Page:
News from the RPM pits

Father, it’s been a while since I last blogged…

Doesn’t mean nothing has been going on, not at all. Yesterday RPM maintenance update was released with a fairly long list of bugfixes. The changelog has the details but various longstanding issues such as spaces in filenames, incorrect return codes from queries, “rpmbuild -bb –target <otherarch>” putting libraries to wrong directories on multilib systems etc have been fixed finally. This is the version that will be in Fedora 9, and it’s already in Rawhide.

Oh, I fully agree – maintenance updates to RPM 4.4.x aren’t particularly exciting. Maintenance releases of stable software are not supposed to be exciting! RPM isn’t the kind of software distros update lightly, it’s the very corner stone of RPM-based distributions: if it breaks, everything stops. So getting bugfixes to stable branch delivered in a predictable, no-surprises manner is of utmost importance. Exciting it is not.

Doesn’t mean there aren’t any exciting news though. RPM has just recently gotten more developer manpower behind it: Florian Festi and Jindrich Novy (both from Red Hat) are now working on RPM with me more or less full-time. This should give a nice boost to RPM development, cheers to Florian and Jindrich and my boss Denise who made this happen!

So, where’s the next major release lurking? Starting to be visible in the horizon, I would say. We’re still largely just clearing up ancient messes in the codebase – tedious, hard and largely thankless job of auditing and fixing the codebase for things like type- and const-correctness (rpm is/was full of code deliberately freeing data declared const for example), eliminating potential buffer overflows, splitting 1000+ line functions into smaller verifiable pieces, rewriting obscure code to be more readable, removing nasty surprises from the API and so on. Sexy new features – assuming one thinks there are such things in the world of RPM in the first place – are few and far between at the moment, we’ve been mostly removing “features” that don’t belong to RPM or are simply unsupportable. We want to make the ground solid before starting building anything new on it, even if it takes more time than one would like.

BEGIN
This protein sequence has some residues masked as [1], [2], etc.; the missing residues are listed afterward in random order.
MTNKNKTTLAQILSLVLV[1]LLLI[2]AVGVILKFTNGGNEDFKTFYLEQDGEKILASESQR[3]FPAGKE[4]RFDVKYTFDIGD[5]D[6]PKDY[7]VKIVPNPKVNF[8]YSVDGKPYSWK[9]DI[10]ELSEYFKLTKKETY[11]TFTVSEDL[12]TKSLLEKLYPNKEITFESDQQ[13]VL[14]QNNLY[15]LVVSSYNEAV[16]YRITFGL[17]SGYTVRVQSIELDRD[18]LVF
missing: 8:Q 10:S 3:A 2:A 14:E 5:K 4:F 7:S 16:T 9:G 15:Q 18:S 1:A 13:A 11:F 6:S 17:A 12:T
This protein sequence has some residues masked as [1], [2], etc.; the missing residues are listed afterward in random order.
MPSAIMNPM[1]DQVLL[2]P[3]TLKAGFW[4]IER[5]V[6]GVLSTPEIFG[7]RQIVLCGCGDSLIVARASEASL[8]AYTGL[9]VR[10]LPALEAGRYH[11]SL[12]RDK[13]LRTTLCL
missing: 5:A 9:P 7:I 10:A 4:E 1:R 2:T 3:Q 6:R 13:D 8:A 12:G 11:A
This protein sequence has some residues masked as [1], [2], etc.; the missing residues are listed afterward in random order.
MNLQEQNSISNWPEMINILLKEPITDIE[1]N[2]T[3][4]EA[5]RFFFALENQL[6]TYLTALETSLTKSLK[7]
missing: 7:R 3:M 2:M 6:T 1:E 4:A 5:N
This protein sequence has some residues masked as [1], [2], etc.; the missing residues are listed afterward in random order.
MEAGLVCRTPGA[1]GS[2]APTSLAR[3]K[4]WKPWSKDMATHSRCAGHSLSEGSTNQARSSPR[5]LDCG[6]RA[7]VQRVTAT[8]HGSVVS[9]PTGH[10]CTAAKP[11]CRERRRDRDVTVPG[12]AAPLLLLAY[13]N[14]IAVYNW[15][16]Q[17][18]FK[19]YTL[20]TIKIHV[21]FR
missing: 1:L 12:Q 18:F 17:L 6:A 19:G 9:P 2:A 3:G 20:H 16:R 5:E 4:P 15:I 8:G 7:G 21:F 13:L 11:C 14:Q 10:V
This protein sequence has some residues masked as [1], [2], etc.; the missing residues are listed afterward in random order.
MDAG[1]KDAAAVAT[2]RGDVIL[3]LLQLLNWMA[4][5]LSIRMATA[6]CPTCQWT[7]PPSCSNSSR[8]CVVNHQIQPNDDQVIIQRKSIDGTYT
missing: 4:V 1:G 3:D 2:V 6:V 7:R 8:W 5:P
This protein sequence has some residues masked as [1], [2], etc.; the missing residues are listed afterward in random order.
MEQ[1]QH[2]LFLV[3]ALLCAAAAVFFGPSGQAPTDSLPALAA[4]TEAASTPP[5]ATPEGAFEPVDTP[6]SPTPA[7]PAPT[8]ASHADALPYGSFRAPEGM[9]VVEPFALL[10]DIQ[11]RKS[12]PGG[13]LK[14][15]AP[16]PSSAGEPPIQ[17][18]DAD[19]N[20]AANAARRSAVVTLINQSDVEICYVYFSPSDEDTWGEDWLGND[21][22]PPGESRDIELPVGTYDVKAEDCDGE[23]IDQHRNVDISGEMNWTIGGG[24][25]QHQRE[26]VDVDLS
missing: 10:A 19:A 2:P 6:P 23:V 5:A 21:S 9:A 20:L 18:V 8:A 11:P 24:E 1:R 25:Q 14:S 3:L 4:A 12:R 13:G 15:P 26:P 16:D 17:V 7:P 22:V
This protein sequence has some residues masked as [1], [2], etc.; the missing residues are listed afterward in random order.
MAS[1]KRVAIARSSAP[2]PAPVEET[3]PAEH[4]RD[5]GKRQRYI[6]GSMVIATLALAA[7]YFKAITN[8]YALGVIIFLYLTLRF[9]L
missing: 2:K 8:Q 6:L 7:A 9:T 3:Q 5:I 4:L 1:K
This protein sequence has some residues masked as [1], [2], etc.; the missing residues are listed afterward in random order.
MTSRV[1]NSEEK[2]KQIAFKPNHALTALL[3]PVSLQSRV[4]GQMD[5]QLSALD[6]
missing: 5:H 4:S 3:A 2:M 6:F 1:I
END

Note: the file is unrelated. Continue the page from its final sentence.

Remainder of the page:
The time for actual new development work is closing in though, especially now with more folks actively working on RPM. Many things are in design phase, some already started like brand new Python bindings:

Rpm-python bindings are getting a thorough rewrite + redesign. The new bindings are being developed outside rpm proper and will be differently namespaced and parallel-installable to the current ones to allow for easy transition, the old in-rpm bindings will be maintained as long as necessary. While this does mean some extra (duplicated) work, it’s IMO the only way to get rid of various misdesigns, bad API’s and limitations of the current bindings without breaking the entire package build + management stack at once. The new bindings will be a mixture of Python and C with only low-level interface to librpm written in C, so if you want to hack on RPM stuff but only know Python, this is no problem anymore.

Other things that we’re looking at / going to look at include (but by no means limited to) multilib/arch dependencies, generic dependency filtering and custom dependency extractor mechanisms, redesigning the ancient transaction callback interface for extensibility, transaction performance and memory consumption issues, better API for header data handling … etc. The list is rather endless, and not all of it is going to happen now, or even this year. What I want to say here is that we’re not just sitting still on RPM 4.4.2.x, we’re working hard on delivering a solid new release, your patience is appreciated. 😉

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